BANGOR, Maine — A well-attended Thanksgiving dinner at the Columbia Street Baptist Church marked the end of a “fantastic week” of food donation and distribution in Bangor, according to Bill Rae, director of the faith-based Manna Ministries.
About 150 people partook of the traditional turkey-and-mashed potatoes meal at the church, lingering over a plethora of pies and a bottomless supply of fresh-brewed coffee.
One person who enjoyed the food and camaraderie was Sue from Orono, who did not disclose her last name or her age.
“I like getting out,” she said. “My Thanksgiving routine is I watch the Macy’s parade on television. Then I left the house and came down here.”
Sue said she appreciated the opportunity to meet and talk with new people.
“I mostly come for the company,” she said, but she left with a thick chunk of carrot cake on a paper plate and an entire leftover pumpkin pie in a bag.
About 60 volunteers, most of them first-timers, kept things running smoothly at the event.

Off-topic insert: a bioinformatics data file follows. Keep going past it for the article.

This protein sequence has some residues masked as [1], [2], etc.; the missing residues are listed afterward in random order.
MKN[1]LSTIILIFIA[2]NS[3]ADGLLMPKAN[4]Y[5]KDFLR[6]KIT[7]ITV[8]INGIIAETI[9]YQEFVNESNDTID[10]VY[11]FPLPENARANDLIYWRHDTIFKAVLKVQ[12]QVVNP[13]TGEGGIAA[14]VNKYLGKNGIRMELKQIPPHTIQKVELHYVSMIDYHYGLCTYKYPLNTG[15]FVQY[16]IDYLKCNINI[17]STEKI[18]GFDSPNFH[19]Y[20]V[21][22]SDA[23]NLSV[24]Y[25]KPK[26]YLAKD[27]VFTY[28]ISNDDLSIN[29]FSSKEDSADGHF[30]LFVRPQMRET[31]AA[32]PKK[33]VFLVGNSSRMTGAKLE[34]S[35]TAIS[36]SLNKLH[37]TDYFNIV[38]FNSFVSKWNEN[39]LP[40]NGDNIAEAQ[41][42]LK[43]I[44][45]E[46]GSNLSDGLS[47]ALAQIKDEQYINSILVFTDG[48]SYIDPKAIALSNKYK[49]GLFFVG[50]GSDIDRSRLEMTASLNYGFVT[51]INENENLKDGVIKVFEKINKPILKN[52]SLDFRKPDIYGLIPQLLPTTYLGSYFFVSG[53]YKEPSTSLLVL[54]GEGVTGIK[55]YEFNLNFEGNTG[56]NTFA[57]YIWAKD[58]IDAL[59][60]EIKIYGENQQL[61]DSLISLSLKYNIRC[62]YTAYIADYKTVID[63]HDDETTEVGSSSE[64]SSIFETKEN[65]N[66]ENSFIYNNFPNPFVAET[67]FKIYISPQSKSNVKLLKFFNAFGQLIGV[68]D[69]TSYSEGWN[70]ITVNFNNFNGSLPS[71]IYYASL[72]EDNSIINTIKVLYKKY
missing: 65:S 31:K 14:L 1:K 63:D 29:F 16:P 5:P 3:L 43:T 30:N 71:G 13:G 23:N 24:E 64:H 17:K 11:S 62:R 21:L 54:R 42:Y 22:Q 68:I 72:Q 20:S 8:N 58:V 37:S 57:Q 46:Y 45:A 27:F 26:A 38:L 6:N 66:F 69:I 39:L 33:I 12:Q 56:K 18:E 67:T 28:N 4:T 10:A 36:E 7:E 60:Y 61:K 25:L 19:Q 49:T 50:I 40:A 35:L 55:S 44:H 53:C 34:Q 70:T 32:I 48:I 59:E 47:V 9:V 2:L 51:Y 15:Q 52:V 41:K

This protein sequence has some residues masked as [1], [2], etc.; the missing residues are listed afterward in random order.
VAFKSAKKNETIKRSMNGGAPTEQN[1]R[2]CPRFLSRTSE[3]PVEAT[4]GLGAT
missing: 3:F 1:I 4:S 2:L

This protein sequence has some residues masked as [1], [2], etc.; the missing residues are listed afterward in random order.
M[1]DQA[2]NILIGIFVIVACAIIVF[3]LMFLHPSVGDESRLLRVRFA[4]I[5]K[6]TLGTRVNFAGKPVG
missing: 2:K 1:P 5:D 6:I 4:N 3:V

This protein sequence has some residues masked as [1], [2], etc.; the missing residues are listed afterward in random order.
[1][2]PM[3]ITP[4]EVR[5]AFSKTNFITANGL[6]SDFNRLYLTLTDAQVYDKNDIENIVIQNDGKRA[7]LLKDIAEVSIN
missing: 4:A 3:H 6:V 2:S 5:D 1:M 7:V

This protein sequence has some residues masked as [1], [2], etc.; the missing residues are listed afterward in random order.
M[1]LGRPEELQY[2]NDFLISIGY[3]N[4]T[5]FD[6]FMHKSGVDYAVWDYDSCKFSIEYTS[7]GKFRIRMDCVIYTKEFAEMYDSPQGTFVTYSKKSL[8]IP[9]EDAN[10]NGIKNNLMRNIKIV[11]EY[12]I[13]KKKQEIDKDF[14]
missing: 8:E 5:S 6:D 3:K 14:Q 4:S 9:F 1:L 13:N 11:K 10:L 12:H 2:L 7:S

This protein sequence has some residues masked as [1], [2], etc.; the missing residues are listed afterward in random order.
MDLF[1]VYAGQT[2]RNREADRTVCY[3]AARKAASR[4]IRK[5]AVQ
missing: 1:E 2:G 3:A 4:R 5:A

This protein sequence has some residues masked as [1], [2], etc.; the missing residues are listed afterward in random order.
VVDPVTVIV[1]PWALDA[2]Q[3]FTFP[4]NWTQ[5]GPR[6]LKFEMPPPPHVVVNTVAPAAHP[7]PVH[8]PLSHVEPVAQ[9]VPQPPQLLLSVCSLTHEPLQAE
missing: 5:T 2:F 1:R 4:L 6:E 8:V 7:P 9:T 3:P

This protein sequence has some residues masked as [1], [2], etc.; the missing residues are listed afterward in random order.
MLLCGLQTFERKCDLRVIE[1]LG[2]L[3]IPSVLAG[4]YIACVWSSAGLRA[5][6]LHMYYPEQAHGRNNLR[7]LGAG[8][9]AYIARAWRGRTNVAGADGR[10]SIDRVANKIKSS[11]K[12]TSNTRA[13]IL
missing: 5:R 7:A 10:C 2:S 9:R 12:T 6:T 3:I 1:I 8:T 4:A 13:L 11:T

This was Manna’s second time hosting Bangor’s most popular free Thanksgiving feast, after taking it over from Cap’n Nick’s restaurant. Last year, the meal was held on the campus of the Bangor Theological Seminary. Rae said Thursday that the Columbia Street site is somewhat better-suited to the purpose and provides easier access for more people.
“This is right downtown; People can get here,” he said. He hopes more people will come next year after word gets out about the new location.
“We feel very strongly that we need to offer Bangor a Thanksgiving dinner,” Rae said. “Who else would do it if Manna didn’t?”
Over the past week, Rae said, Manna has taken in and given away about 5,800 turkeys and about 22,000 pounds of food collected by local radio personalities Mike and Mike at the Bangor Mall earlier in the week.
“Now that Thanksgiving is over, Christmas has officially begun at Manna,” Rae said. “We don’t even talk about Christmas until after Thanksgiving.”
People seeking Christmas gift assistance can now come in and sign up for “a need and a want,” Rae said. “A need might be a warm coat, and a want might be a toy,” he explained. The faith-based agency will try to match needy families with specific donors, but also will use donated funds to purchase some items.
Despite the widespread impact of the economic downturn, Rae said, “This community is awesome. They provide, they take care of others.”
On the Web: www.mannamaine.com